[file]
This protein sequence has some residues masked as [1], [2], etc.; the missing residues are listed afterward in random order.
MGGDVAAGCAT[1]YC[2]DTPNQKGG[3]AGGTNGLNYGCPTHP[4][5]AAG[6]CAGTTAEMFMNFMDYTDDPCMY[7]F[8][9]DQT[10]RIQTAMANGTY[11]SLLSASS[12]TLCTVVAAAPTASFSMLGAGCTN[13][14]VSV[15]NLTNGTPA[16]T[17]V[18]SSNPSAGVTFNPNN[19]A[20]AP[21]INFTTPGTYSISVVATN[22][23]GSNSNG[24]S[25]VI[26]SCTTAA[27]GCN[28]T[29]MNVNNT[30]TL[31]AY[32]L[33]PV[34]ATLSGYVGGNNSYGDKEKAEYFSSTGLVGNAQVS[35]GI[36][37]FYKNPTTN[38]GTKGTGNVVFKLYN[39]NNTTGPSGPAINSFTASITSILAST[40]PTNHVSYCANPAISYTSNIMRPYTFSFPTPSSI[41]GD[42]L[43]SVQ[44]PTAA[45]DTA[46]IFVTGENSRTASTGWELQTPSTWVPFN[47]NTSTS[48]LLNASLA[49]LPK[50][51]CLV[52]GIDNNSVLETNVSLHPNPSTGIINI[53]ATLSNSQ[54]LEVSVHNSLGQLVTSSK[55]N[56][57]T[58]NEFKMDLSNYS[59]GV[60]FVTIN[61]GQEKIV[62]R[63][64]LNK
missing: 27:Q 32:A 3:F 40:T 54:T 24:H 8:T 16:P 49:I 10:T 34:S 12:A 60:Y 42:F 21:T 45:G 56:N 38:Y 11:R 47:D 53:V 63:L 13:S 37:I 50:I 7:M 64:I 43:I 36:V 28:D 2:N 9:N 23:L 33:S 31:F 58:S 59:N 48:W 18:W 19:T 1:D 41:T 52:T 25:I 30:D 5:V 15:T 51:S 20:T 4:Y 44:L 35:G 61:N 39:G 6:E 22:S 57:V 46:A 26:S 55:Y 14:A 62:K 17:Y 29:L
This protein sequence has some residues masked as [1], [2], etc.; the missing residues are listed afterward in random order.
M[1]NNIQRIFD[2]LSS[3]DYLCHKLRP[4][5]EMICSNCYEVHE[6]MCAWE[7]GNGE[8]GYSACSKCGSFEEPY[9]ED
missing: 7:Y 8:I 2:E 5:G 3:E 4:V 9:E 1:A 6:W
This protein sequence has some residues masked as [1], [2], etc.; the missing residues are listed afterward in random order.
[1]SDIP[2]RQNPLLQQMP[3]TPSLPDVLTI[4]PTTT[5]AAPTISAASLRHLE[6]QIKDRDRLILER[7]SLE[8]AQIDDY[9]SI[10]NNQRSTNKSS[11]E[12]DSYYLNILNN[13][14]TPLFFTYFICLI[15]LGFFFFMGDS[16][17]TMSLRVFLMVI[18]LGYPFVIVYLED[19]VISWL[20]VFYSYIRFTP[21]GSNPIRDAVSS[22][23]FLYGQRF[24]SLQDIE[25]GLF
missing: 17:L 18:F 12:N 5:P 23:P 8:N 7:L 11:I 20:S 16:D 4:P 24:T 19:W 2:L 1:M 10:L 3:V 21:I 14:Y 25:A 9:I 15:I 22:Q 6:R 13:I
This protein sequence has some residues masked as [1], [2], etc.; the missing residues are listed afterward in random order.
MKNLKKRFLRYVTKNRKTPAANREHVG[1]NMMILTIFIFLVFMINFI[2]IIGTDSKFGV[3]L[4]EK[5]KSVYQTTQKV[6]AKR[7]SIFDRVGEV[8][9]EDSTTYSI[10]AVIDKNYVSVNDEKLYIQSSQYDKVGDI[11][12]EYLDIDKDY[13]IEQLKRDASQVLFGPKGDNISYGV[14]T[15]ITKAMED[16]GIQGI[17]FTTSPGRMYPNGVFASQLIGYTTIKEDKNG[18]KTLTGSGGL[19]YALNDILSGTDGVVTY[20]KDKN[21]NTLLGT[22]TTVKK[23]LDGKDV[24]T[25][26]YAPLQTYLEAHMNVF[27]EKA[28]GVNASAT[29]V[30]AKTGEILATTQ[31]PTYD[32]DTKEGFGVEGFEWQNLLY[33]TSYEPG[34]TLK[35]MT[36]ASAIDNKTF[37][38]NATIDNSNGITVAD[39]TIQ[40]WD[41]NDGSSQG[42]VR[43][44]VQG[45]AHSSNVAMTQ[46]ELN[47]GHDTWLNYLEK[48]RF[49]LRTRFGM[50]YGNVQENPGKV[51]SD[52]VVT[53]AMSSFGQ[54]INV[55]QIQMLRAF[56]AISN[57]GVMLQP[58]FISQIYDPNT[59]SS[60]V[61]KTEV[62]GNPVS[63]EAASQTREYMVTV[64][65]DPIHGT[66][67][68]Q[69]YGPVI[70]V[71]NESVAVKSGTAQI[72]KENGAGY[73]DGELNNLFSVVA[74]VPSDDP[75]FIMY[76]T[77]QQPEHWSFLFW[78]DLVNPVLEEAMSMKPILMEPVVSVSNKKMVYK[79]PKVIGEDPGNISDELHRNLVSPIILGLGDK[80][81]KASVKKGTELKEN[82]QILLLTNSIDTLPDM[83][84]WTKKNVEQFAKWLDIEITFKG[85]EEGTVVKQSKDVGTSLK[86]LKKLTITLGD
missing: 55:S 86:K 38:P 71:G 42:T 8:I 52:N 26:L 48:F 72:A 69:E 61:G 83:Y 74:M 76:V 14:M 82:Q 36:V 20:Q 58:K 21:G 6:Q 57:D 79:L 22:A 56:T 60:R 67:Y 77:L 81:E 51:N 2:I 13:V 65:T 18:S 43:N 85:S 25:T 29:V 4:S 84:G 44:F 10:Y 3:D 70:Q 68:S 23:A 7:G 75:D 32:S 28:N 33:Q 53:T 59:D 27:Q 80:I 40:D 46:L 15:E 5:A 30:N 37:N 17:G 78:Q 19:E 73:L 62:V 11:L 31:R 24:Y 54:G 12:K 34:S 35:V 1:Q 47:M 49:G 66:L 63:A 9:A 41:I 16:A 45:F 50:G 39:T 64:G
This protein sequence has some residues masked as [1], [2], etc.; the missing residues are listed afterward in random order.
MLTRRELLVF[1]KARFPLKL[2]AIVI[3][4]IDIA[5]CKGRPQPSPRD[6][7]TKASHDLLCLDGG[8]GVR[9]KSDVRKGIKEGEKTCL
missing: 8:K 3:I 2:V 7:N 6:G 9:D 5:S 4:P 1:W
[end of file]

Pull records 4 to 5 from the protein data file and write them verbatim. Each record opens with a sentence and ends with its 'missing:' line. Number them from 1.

This protein sequence has some residues masked as [1], [2], etc.; the missing residues are listed afterward in random order.
MKNLKKRFLRYVTKNRKTPAANREHVG[1]NMMILTIFIFLVFMINFI[2]IIGTDSKFGV[3]L[4]EK[5]KSVYQTTQKV[6]AKR[7]SIFDRVGEV[8][9]EDSTTYSI[10]AVIDKNYVSVNDEKLYIQSSQYDKVGDI[11][12]EYLDIDKDY[13]IEQLKRDASQVLFGPKGDNISYGV[14]T[15]ITKAMED[16]GIQGI[17]FTTSPGRMYPNGVFASQLIGYTTIKEDKNG[18]KTLTGSGGL[19]YALNDILSGTDGVVTY[20]KDKN[21]NTLLGT[22]TTVKK[23]LDGKDV[24]T[25][26]YAPLQTYLEAHMNVF[27]EKA[28]GVNASAT[29]V[30]AKTGEILATTQ[31]PTYD[32]DTKEGFGVEGFEWQNLLY[33]TSYEPG[34]TLK[35]MT[36]ASAIDNKTF[37][38]NATIDNSNGITVAD[39]TIQ[40]WD[41]NDGSSQG[42]VR[43][44]VQG[45]AHSSNVAMTQ[46]ELN[47]GHDTWLNYLEK[48]RF[49]LRTRFGM[50]YGNVQENPGKV[51]SD[52]VVT[53]AMSSFGQ[54]INV[55]QIQMLRAF[56]AISN[57]GVMLQP[58]FISQIYDPNT[59]SS[60]V[61]KTEV[62]GNPVS[63]EAASQTREYMVTV[64][65]DPIHGT[66][67][68]Q[69]YGPVI[70]V[71]NESVAVKSGTAQI[72]KENGAGY[73]DGELNNLFSVVA[74]VPSDDP[75]FIMY[76]T[77]QQPEHWSFLFW[78]DLVNPVLEEAMSMKPILMEPVVSVSNKKMVYK[79]PKVIGEDPGNISDELHRNLVSPIILGLGDK[80][81]KASVKKGTELKEN[82]QILLLTNSIDTLPDM[83][84]WTKKNVEQFAKWLDIEITFKG[85]EEGTVVKQSKDVGTSLK[86]LKKLTITLGD
missing: 55:S 86:K 38:P 71:G 42:T 8:I 52:N 26:L 48:F 72:A 69:E 61:G 83:Y 74:M 76:V 14:M 82:Q 36:V 20:Q 58:K 21:G 6:Q 57:D 79:L 22:A 56:T 60:R 67:Y 77:L 81:E 51:N 2:I 13:V 65:T 18:S 43:N 85:S 25:T 29:V 4:S 84:G 44:F 10:Y 3:D 70:Q 68:S 23:A 7:G 75:D 32:S 28:N 33:Q 53:T 59:D 27:Q 80:I 40:D 46:L 15:E 5:A 30:N 37:N 17:G 78:Q 19:E 73:L 62:V 11:L 31:R 24:Y 54:G 12:K 34:S 35:V 1:Q 47:M 49:G 66:L 63:A 9:A 41:I 16:A 45:F 50:G 39:T 64:G
This protein sequence has some residues masked as [1], [2], etc.; the missing residues are listed afterward in random order.
MLTRRELLVF[1]KARFPLKL[2]AIVI[3][4]IDIA[5]CKGRPQPSPRD[6][7]TKASHDLLCLDGG[8]GVR[9]KSDVRKGIKEGEKTCL
missing: 8:K 3:I 2:V 7:N 6:G 9:D 5:S 4:P 1:W